The contemporary job market has little differences from ordinary commodity markets – price plays a significant role. Employees will demand a higher wage while companies will try to decrease the rate to cut costs. When there are more favorable economic opportunities, employees often leave their current workplaces in search of higher wages (Dessler, 2017). Therefore, the compensation strategy is one of the most significant elements of human resource management. The primary component of a compensation strategy is a fixed salary (Torrington et al., 2017). It is the amount of pay that an employee receives regardless of his or her performance and economic situation of the company. The most significant advantage of a fixed salary is its stability, which enables employees to plan under the assumption that they will have a set amount of money available. However, this stability also creates complacency, as the employee knows that they do not have to put in any more effort than strictly necessary to receive the money.

Research suggests that fixed pay does not generate a significant impact on employee motivation. In turn, if the wage is fixed, workers may not demonstrate exceptional productivity (Armstrong & Taylor, 2020). Therefore, many companies today employ compensation strategies that have variable pays. With this approach, the employee’s salary is partially or entirely dependent on specific criteria, such as their performance or that of the team. Variable pay systems motivate employees to excel to improve the compensation that they receive. Through the introduction of specific incentives, it is possible to drive them to achieve particular goals, including the improvement of their competencies (Armstrong & Taylor, 2020). However, variable pay systems have the disadvantage of only working when employees believe that the reward justifies the effort that they have to put in. Most salary systems will have a significant fixed component to ensure financial stability, as mentioned above, and some employees may be satisfied with it. As such, they would have no interest in seeking additional compensation that requires what they see as excessive effort.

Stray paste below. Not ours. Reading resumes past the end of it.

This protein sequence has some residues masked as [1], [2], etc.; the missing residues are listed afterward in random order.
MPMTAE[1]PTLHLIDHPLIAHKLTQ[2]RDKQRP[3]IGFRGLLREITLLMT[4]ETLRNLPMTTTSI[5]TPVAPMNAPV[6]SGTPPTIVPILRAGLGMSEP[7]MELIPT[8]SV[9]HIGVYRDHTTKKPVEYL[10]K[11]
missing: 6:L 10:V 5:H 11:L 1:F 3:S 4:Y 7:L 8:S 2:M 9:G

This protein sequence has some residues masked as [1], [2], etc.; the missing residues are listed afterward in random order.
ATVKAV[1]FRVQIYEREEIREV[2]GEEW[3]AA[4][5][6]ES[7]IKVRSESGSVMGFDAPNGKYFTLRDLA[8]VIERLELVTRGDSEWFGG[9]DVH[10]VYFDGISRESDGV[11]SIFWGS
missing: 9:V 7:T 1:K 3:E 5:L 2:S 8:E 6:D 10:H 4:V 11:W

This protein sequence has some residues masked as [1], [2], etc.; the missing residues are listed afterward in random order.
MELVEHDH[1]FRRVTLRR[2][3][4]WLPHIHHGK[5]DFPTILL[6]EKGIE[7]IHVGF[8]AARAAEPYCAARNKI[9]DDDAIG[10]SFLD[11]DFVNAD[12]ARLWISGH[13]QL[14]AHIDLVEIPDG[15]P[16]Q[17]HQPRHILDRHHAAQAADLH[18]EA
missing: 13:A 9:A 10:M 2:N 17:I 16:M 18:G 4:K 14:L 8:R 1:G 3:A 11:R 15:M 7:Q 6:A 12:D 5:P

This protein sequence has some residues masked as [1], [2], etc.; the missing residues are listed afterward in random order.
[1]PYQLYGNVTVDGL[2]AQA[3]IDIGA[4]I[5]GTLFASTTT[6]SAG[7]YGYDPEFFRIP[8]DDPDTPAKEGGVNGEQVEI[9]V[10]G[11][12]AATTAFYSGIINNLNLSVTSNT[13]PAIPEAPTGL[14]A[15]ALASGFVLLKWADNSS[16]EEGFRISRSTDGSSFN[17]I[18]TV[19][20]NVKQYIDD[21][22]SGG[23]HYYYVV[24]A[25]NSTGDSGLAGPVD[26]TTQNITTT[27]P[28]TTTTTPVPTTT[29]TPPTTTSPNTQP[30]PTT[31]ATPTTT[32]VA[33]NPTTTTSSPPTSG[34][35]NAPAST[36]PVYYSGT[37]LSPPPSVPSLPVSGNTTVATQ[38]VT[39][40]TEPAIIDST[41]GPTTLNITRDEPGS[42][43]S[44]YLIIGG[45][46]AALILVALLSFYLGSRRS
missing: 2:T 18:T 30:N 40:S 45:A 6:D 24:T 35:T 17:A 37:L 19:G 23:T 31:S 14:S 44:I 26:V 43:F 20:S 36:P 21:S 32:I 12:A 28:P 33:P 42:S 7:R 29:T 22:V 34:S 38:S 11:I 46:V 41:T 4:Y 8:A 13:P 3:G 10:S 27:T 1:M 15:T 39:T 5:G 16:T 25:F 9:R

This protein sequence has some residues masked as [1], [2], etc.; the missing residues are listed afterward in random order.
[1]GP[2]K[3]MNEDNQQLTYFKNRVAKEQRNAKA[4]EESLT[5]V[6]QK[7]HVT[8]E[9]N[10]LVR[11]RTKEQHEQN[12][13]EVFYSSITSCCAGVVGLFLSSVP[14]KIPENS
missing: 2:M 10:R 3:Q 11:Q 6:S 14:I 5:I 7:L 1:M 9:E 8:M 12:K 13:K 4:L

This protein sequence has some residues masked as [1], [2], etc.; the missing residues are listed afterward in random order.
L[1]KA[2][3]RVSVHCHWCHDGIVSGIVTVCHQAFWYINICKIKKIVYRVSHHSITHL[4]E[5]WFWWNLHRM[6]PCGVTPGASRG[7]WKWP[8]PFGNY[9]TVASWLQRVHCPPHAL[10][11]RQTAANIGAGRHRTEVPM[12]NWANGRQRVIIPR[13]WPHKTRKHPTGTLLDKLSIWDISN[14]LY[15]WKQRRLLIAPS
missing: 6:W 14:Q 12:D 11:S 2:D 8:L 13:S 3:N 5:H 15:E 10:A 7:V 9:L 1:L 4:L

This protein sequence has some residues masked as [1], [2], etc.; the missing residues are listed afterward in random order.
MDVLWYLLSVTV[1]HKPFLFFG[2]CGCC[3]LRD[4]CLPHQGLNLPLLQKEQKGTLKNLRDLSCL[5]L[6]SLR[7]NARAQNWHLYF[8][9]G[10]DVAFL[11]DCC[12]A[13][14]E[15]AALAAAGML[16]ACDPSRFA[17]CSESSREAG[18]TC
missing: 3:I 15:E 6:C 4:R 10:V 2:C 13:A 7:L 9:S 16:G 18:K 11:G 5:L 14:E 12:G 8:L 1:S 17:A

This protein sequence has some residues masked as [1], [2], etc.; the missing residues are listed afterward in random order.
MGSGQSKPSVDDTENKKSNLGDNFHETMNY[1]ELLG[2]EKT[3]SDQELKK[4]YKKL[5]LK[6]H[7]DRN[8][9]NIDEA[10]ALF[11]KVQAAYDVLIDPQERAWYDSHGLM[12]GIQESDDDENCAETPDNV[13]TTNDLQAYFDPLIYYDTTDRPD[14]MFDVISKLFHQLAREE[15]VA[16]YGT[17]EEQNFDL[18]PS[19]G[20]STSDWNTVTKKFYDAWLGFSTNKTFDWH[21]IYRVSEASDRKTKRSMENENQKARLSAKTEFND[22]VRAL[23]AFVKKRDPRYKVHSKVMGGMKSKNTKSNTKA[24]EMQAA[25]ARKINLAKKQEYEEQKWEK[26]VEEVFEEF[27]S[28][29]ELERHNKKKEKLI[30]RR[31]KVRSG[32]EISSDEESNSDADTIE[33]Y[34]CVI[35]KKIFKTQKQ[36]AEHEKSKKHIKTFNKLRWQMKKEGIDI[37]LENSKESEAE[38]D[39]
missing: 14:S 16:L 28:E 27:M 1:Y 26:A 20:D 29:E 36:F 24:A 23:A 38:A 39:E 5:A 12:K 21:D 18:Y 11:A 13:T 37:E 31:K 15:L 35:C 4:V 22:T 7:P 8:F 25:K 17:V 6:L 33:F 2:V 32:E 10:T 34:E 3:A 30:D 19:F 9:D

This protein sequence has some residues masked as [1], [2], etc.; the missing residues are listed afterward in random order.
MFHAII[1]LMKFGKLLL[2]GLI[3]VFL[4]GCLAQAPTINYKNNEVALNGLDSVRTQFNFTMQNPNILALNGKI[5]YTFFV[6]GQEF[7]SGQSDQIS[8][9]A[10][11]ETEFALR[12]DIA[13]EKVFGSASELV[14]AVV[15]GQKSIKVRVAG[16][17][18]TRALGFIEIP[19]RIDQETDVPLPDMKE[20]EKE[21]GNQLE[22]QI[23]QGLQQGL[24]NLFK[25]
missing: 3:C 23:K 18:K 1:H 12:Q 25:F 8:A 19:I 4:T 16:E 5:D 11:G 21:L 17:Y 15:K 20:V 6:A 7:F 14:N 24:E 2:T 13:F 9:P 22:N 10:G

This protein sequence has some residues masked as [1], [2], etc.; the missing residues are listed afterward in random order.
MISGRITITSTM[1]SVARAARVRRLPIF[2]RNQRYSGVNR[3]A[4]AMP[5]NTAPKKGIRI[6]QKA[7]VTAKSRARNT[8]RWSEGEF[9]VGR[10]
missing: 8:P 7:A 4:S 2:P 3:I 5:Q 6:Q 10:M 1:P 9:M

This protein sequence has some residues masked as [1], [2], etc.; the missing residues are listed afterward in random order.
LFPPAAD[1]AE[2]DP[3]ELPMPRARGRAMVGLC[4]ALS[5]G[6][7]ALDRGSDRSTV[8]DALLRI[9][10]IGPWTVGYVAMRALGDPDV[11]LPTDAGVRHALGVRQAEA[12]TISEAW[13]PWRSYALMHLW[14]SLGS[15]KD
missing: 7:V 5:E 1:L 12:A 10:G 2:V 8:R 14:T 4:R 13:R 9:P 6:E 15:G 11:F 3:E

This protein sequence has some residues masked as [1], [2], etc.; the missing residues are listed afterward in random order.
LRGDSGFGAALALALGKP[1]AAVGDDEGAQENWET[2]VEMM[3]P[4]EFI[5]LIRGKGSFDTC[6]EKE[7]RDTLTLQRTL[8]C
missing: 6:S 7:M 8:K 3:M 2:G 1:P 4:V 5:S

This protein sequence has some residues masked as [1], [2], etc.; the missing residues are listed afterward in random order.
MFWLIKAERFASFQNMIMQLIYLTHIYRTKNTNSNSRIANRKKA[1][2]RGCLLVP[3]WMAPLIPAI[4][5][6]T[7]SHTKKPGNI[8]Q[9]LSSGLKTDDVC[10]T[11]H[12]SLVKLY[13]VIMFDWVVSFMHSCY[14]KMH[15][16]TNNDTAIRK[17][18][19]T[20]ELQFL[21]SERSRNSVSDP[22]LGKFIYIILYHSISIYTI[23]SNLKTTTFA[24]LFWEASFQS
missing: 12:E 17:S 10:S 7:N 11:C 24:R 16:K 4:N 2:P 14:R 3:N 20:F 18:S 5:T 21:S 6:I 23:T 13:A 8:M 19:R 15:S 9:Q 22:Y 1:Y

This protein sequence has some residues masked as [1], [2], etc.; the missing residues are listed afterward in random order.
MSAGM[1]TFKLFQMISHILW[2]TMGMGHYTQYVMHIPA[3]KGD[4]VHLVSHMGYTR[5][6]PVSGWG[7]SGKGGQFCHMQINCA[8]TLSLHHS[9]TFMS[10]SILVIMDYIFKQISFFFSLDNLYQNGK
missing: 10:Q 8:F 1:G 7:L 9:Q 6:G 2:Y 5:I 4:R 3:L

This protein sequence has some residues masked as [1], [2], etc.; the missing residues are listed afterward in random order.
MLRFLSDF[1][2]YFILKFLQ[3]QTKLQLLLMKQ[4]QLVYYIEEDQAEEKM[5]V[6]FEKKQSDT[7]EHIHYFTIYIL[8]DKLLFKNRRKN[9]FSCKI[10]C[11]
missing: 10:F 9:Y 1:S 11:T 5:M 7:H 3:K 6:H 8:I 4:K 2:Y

The amount of variable pay is usually dependent on individual performance and whether or not the company is meeting its organizational objectives. When an employee believes that input impacts output, he or she will be more productive because of the desire to earn more (Bratton & Gold, 2017). When there is no cap on what a worker may receive, the employee will be more intending to stay and grow. The increased income may also improve their perception of the job, as it will be able to satisfy their financial needs even if they increase due to a crisis or a planned purchase. The most valuable workers, those who have useful competencies and are willing to put in considerable effort, will benefit the most from the system, as well. Their motivation to leave will be low because their distinguishing characteristics will be recognized and adequately compensated. With that said, HR professionals have to design such systems carefully, as they tend to be complicated and expensive to manage (Bratton & Gold, 2017). Due to the potential weaknesses of variable pay, the framework may not warrant its cost.

Performance Management